Funding based on positive results is a good thing

Janet Ecker

Ask most teachers in the kindergarten to grade 12 system what they think of outcome-based metrics or system-wide testing and you will be greeted with a less than enthusiastic, even hostile response.  Their unions have fought the provincial government for years over anything that would provide sound data on the quality of teaching, the progress of students as a group or the performance of a school.

But as any manager worth his or her salt knows, whether in the public or private sector, what gets measured gets done, to use the old canard.  Most employees outside schools are familiar with the annual exercise of goal setting for themselves and for their organizations.

The resulting data is used to assess the performance of Individual employees – in many cases, determining bonuses.  On an individual basis, such data helps employees grow and learn, to become better at their jobs.  For investors, funders or stakeholders, such data is critical in judging whether an organization is performing as they expect and identifies problems so they can be fixed.

Businesses of course are very familiar with the process as it helps drive profits, growth, innovation and customer satisfaction.  But it is not just a private sector exercise.  For example, hospitals are awash in metrics that not only include the type of admissions and outcomes of procedures but re-admissions, infection rates, mortality and morbidity rates, workplace injuries, patient falls and a host of other information.

For governments who spend billions of dollars on municipalities, universities, schools and hospitals to provide public services, system-wide outcome metrics could provide highly useful information about where the money is being put to best use.

That is why Ontario’s recent announcement that as much as 60% of funding for universities and colleges will eventually depend on various metrics and outcome measurements is so welcome.  Taxpayers and individual students (or their parents) pay significant sums to churn out graduates who can actually succeed in the workplace.

Wouldn’t it be nice to know if all that money is worth it, if it is really working the way it should?  And if it isn’t, how can we fix the problem?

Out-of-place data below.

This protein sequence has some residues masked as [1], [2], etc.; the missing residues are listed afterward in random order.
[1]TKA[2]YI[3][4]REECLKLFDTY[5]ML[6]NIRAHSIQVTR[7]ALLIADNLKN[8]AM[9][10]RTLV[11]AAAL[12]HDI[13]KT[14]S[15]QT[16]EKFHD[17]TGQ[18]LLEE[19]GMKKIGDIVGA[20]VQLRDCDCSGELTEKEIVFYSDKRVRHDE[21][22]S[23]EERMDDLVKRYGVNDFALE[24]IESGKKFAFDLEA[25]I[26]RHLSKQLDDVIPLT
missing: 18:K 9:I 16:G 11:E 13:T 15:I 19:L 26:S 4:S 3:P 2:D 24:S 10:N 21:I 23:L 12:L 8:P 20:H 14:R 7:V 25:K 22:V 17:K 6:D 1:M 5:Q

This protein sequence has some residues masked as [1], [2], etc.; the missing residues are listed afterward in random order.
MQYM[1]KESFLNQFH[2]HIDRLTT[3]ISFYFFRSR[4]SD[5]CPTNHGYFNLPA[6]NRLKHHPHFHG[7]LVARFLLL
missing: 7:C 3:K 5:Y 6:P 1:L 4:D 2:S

To their credit, colleges have been collecting various stats for years and universities are used to being ranked by various think tanks and publications on a wide range of outcomes.  But basing government funding on performance, particularly at that percentage, is not the norm – until now.

Institutions will now be measured on things like employment and graduation rates, the skills and competencies of their graduates, the amount of research they do or apprentices they produce as well as being assessed on individual institutional strengths and community impacts.

In the words of one sector leader, it will be nothing short of transformational for higher education.

Getting the right metrics in place to measure the right things is not simple.  It is easy to create unintended consequences or incent the wrong behaviour, thus undermining the overall objective for continuous improvement.

But there is an entire industry of experts in this field to help and many other sectors from whom much can be learned by their experiences.

Introducing performance-based metrics into the post secondary system is long overdue and a welcome initiative.  Let’s hope the government doesn’t stop there. How about the rest of the education system?

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